Ashton Russell

Only As Far as the Picnic Tables


She has the baby as planned, but then she changes it up. No more breastfeeding; he can take the bottle, that’s why they made formula in the first place. No more night nursing, detachable bra straps, bleeding nipples, sore back, aching shoulders. Her husband doesn’t agree at first, but she tells him, my body my choice, remember?

He brings up the four hundred dollar breast pump she had to have—what about that? She sees it on the counter, where he is pointing, and she picks it up and tosses it in the trash.

“What about it?”

She walks past him out to the back porch knowing his eyes are watching her, his mouth hanging open. The baby is napping upstairs, the last one of the day. The sun is getting lower in the sky, and she knows she should wake him up soon, can’t let him sleep too late. But the sky is so beautiful, the trees gently blowing in the late summer breeze. One leaf floats noiselessly to the deck beside her chair. The neighbor behind them is outside in her garden with her husband. They are always outside, always in the garden, always together. He is much more handsome than her, and she can’t tell what could have possibly brought them together in the first place. Was it the love of plants? She smokes, he doesn’t. She looks old and used, he looks young and put together. They pick weeds together and laugh at something one of them says. They have no kids; that could have been her life. Just the other day she drove by an old man outside washing his mailbox and it pissed her off. She thought, if you have that much damn free time then come to my house and clean up some shit. And her husband, well, he seems to see none of it. Like magic.

He pokes his head out the door and looks at her.

“What are you doing?”

Never a moment alone, never peace.

“Nothing,” she says back.

“Should we wake up Jack? It’s almost 5:00.”

“I’m not the hall monitor. If you want to wake him then do it.” She turns back to the neighbors, and she hears the door close beside her.

They picked grays and whites for the nursery, keeping it gender-neutral. Everything was in its proper place. The diaper pail with its stack of liners neatly in a basket. The rocker with the embroidered blanket on the back. The rainbow artwork above the crib that spells out the name that took four months to decide on. Now nothing has its place—the toys all over the floor, the blankets unfolded and thrown into piles. There have been times she’s slept on the floor beside the crib so the baby could feel her next to him. It seemed to be the only way he would sleep. Why didn’t they just put a bed in their room? Why couldn’t the baby just sleep with them? Why couldn’t he be on his tummy? What was the point in the sleep sacks and the Magic Merlin suit when nothing helped him sleep? Not the sound machine, not the blackout curtains, not the crib, not the humidifier.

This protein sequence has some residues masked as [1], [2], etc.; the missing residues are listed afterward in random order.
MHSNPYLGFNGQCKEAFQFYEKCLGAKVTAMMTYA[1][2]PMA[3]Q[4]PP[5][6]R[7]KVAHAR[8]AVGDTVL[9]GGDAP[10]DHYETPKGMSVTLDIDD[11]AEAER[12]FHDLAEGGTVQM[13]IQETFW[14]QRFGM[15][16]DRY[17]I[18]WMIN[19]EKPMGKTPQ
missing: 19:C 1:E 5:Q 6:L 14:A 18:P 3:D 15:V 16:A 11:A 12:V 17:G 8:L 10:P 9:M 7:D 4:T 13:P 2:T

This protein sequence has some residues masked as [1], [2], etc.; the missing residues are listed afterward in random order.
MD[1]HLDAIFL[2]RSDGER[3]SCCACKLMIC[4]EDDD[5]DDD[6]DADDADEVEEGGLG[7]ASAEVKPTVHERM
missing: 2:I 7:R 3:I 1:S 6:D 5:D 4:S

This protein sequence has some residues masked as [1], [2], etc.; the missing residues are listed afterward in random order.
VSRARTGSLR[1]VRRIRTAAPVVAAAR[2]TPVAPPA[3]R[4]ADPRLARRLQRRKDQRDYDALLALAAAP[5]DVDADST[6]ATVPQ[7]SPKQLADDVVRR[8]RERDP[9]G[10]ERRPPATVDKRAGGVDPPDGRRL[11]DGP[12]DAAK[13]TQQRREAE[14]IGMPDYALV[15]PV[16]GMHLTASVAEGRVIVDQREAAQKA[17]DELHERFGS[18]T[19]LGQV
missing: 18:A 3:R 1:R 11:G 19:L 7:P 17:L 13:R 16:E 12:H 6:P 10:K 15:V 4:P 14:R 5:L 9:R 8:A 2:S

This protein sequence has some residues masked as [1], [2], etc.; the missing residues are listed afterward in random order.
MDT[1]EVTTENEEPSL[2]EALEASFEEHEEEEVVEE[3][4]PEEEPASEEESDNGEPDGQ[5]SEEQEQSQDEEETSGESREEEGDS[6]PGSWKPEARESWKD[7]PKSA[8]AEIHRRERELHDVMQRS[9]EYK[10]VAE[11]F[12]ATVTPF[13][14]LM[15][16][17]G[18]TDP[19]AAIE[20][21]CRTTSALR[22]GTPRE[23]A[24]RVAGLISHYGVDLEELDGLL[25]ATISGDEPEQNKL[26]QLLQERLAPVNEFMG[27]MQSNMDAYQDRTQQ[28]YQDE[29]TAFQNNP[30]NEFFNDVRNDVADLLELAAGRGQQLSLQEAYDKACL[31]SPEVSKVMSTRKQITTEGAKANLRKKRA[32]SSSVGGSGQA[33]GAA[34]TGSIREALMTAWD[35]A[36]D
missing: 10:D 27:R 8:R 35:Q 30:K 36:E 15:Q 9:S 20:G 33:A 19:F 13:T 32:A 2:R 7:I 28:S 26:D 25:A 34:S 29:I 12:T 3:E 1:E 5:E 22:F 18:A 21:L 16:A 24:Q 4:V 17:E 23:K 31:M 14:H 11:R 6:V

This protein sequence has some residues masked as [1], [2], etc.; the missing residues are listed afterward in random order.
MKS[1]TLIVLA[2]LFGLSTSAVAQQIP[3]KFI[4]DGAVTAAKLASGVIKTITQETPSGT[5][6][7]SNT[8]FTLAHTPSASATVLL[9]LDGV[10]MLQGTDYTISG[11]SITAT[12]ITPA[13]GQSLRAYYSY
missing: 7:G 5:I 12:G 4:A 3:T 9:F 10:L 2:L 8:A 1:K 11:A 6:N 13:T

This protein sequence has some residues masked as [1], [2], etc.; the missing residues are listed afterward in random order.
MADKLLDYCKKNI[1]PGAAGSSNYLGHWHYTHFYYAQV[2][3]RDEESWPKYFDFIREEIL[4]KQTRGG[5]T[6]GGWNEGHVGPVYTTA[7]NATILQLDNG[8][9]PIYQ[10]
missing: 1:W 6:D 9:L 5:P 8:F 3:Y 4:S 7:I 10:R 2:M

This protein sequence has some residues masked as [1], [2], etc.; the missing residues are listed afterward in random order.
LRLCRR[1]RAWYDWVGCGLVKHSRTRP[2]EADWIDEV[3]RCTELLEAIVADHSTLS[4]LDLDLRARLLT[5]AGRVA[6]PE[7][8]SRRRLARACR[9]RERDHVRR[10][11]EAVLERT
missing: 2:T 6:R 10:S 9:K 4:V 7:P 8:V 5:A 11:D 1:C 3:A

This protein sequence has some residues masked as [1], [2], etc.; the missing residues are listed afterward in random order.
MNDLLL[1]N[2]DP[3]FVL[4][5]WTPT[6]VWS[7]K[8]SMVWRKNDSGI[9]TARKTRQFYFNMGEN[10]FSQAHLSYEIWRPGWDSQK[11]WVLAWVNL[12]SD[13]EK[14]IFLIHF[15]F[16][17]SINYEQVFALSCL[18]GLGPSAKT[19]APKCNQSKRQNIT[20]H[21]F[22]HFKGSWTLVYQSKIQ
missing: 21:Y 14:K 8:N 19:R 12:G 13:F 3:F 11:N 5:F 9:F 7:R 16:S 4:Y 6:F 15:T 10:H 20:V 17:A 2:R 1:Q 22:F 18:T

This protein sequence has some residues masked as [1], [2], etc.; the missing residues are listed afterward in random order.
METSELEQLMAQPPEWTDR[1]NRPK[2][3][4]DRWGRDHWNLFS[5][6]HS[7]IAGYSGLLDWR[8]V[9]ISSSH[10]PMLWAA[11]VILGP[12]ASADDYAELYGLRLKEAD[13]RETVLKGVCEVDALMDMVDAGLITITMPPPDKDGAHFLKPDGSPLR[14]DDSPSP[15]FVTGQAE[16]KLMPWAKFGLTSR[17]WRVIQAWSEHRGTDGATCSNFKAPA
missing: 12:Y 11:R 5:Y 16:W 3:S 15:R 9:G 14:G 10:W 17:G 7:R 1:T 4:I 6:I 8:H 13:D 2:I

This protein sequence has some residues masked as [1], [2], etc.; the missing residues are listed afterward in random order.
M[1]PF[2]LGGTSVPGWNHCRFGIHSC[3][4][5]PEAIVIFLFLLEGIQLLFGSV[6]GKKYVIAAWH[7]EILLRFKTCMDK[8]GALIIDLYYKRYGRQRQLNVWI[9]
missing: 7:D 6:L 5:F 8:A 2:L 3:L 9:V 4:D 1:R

Her mother had said, it takes time, babies all sleep through the night at different ages. But does she even remember how hard it can be? How desperate for sleep you can get? Out on the porch she thinks about going inside and getting a glass of wine. Maybe letting the husband deal with bath time tonight. And then, she sees the car sitting in the yard in front of her. If she tilts her head the right way it looks like the front of the car is smiling at her, telling her to come on in.

The night Jack was born the nurses said they had never seen such a beautiful blonde-haired newborn. And he was beautiful. The one they had waited for, the baby they thought they could never make.

She goes inside to grab a drink—to watch this nice sunset with a beer or maybe a glass of wine. But there isn’t anything left in the fridge. Her husband is on the couch watching TikTok videos. She checks the monitor on the counter; Jack is still sleeping, snuggled up in his sleep sack. She grabs her purse and keys and heads back to the door. Before she closes it, she looks over to see her husband still on his phone, giggling at some looped video that keeps playing the same five seconds of a pop song. She’s wearing sweatpants and a dirty T-shirt, but she has on a bra, so it’s fine to run to the corner store.

As she backs out of the driveway, the neighbors—wave at her with smiles on their faces. She lifts a finger back in acknowledgment. Out on the road, it feels different to her; suddenly she is aware that she hasn’t showered today. Maybe not even yesterday, she can’t remember. The store is up the road a little way, but she might be too sleep-deprived to even be driving. Could she claim that as an excuse in a wreck? The baby still doesn’t sleep more than three hours at a time. She should be napping now, not driving. But look at that sunset, the trees, and the clouds’ perfect white puffs.

When she gets to the store, she grabs a six-pack of local beer and a bottle of white wine. She doesn’t know what she’s feeling yet. As she pays, she stops and says,

“Can I get a pack of Camel Lights too? And this lighter?”

Takes the bag back to her car. As soon as she closes the door, she opens the cigarettes. It’s been years, but she hasn’t forgotten any steps. She pauses before lighting one up, seeing the car seat in her rearview mirror.

“I’ll let the windows down, won’t matter,” she mutters, the cigarette already between her lips. “Now I’m talking to myself, great.”